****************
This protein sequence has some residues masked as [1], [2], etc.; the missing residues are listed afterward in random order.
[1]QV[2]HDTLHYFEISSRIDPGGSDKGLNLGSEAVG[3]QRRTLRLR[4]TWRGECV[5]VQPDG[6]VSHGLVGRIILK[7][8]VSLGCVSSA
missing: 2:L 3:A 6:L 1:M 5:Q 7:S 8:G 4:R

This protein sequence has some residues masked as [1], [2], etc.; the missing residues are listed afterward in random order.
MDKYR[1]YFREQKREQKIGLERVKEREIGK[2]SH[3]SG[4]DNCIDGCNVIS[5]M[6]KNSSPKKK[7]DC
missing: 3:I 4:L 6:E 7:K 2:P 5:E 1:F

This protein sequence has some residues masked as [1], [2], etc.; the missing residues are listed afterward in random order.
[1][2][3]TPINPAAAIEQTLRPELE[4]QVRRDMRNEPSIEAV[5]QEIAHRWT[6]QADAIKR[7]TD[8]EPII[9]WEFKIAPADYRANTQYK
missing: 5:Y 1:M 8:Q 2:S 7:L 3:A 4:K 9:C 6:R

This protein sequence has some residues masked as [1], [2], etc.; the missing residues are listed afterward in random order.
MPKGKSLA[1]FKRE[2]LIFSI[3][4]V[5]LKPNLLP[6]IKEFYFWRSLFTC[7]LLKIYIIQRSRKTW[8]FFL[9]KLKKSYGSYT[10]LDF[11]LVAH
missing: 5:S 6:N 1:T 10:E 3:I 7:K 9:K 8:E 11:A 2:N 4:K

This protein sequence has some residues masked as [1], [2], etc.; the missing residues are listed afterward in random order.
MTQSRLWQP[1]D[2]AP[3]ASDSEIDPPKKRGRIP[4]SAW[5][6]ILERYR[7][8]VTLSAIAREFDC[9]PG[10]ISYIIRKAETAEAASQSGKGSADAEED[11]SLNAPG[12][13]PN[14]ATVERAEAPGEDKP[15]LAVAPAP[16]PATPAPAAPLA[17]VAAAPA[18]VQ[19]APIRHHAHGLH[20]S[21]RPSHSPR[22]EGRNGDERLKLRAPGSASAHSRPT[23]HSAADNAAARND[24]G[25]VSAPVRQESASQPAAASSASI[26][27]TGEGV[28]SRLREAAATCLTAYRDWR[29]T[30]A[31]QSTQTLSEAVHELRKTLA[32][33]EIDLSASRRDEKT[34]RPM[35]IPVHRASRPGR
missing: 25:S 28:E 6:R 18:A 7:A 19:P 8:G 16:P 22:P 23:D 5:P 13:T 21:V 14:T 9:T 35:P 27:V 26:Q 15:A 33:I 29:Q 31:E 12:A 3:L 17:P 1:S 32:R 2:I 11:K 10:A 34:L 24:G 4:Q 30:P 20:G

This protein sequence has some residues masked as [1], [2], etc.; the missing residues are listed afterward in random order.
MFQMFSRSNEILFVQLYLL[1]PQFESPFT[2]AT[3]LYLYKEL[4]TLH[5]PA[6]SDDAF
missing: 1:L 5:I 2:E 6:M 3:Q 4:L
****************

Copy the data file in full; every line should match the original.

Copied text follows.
This protein sequence has some residues masked as [1], [2], etc.; the missing residues are listed afterward in random order.
[1]QV[2]HDTLHYFEISSRIDPGGSDKGLNLGSEAVG[3]QRRTLRLR[4]TWRGECV[5]VQPDG[6]VSHGLVGRIILK[7][8]VSLGCVSSA
missing: 2:L 3:A 6:L 1:M 5:Q 7:S 8:G 4:R

This protein sequence has some residues masked as [1], [2], etc.; the missing residues are listed afterward in random order.
MDKYR[1]YFREQKREQKIGLERVKEREIGK[2]SH[3]SG[4]DNCIDGCNVIS[5]M[6]KNSSPKKK[7]DC
missing: 3:I 4:L 6:E 7:K 2:P 5:E 1:F

This protein sequence has some residues masked as [1], [2], etc.; the missing residues are listed afterward in random order.
[1][2][3]TPINPAAAIEQTLRPELE[4]QVRRDMRNEPSIEAV[5]QEIAHRWT[6]QADAIKR[7]TD[8]EPII[9]WEFKIAPADYRANTQYK
missing: 5:Y 1:M 8:Q 2:S 7:L 3:A 4:K 9:C 6:R

This protein sequence has some residues masked as [1], [2], etc.; the missing residues are listed afterward in random order.
MPKGKSLA[1]FKRE[2]LIFSI[3][4]V[5]LKPNLLP[6]IKEFYFWRSLFTC[7]LLKIYIIQRSRKTW[8]FFL[9]KLKKSYGSYT[10]LDF[11]LVAH
missing: 5:S 6:N 1:T 10:E 3:I 7:K 9:K 8:E 11:A 2:N 4:K

This protein sequence has some residues masked as [1], [2], etc.; the missing residues are listed afterward in random order.
MTQSRLWQP[1]D[2]AP[3]ASDSEIDPPKKRGRIP[4]SAW[5][6]ILERYR[7][8]VTLSAIAREFDC[9]PG[10]ISYIIRKAETAEAASQSGKGSADAEED[11]SLNAPG[12][13]PN[14]ATVERAEAPGEDKP[15]LAVAPAP[16]PATPAPAAPLA[17]VAAAPA[18]VQ[19]APIRHHAHGLH[20]S[21]RPSHSPR[22]EGRNGDERLKLRAPGSASAHSRPT[23]HSAADNAAARND[24]G[25]VSAPVRQESASQPAAASSASI[26][27]TGEGV[28]SRLREAAATCLTAYRDWR[29]T[30]A[31]QSTQTLSEAVHELRKTLA[32][33]EIDLSASRRDEKT[34]RPM[35]IPVHRASRPGR
missing: 25:S 28:E 6:R 18:A 7:A 19:P 8:G 16:P 22:P 23:D 5:P 13:T 21:V 14:T 9:T 35:P 27:V 26:Q 15:A 33:I 29:Q 31:E 12:A 3:L 17:P 1:S 32:R 2:I 11:K 10:A 34:L 24:G 4:Q 30:P 20:G

This protein sequence has some residues masked as [1], [2], etc.; the missing residues are listed afterward in random order.
MFQMFSRSNEILFVQLYLL[1]PQFESPFT[2]AT[3]LYLYKEL[4]TLH[5]PA[6]SDDAF
missing: 1:L 5:I 2:E 6:M 3:Q 4:L